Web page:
Migration challenges democracies characterized by the assumption that the citizens who are affected by the law are also its authors and that the citizens who are its authors are also affected by the law. Taking the “hijab affair” in France as a point of departure, this chapter aims to confront the constitution of the law in decisionist political theology and dialectical political theology with the figure of the migrant. The chapter argues that the migrant can be characterized as a theopolitical figure that resists the separation of citizen and noncitizen implied in the concept of strong and stable state sovereignty. Drawing on Seyla Benhabib’s account of democratic iterations, the chapter sketches the contours of a coalitional and comparative political theology in order to provide a theological reflection and a theological rationale for the theopolitics of the migrant already practiced across Europe.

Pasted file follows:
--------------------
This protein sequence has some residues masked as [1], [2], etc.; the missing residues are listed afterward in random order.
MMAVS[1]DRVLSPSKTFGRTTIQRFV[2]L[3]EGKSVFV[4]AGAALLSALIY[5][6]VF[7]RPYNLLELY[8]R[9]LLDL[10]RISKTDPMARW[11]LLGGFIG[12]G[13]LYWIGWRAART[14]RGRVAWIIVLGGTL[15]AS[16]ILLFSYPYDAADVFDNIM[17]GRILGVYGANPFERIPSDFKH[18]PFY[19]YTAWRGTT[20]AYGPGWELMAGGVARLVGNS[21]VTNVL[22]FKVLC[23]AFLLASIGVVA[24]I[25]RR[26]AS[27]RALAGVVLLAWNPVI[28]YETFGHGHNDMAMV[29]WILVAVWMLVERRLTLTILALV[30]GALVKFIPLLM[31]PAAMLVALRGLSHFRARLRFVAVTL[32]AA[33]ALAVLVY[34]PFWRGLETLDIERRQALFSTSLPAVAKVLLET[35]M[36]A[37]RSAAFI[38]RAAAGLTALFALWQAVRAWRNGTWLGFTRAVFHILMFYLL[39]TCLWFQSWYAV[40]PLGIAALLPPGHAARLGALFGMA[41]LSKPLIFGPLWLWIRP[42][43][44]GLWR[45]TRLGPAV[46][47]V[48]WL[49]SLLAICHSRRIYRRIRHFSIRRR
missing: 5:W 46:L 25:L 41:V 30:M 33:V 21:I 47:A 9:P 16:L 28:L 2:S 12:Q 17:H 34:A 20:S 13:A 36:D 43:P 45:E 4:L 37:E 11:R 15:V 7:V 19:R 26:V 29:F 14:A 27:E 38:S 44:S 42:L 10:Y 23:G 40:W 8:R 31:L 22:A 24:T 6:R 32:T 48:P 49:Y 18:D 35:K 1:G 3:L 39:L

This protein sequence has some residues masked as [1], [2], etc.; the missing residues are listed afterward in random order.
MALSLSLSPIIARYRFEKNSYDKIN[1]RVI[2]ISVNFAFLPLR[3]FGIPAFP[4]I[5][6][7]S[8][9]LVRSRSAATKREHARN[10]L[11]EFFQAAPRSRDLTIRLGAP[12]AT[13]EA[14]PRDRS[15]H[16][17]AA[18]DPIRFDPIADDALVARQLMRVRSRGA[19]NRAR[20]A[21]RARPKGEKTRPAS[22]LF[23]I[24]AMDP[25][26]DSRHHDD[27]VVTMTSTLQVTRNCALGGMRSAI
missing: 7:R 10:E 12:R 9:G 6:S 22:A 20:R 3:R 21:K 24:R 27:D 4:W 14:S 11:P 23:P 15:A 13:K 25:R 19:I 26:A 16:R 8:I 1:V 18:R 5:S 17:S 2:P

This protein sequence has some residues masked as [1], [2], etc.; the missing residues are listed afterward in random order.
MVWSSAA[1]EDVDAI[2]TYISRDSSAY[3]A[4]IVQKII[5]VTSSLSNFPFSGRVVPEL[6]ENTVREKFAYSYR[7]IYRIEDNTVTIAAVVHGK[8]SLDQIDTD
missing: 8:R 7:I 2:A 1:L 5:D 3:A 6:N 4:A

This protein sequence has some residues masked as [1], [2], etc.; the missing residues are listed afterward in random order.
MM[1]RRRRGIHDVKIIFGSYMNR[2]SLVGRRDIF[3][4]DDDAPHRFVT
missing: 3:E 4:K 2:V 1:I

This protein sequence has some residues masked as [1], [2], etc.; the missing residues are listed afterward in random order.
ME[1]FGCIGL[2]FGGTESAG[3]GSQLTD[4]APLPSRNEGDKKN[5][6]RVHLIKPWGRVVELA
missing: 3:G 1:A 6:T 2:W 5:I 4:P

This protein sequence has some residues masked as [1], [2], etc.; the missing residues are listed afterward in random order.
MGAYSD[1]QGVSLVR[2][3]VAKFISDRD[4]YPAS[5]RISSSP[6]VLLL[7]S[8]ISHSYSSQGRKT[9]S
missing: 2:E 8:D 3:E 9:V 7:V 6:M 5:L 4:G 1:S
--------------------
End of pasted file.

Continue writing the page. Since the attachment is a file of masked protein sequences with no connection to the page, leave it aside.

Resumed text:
|Title of host publication||Christianity and the Law of Migration|
|Editors||Silas W. Allard, Kristin E. Heyer, Raj Nadella|
|Place of Publication||London|
|Number of pages||18|
|Publication status||Published - 6 Sep 2021|
|Name||Law and Religion|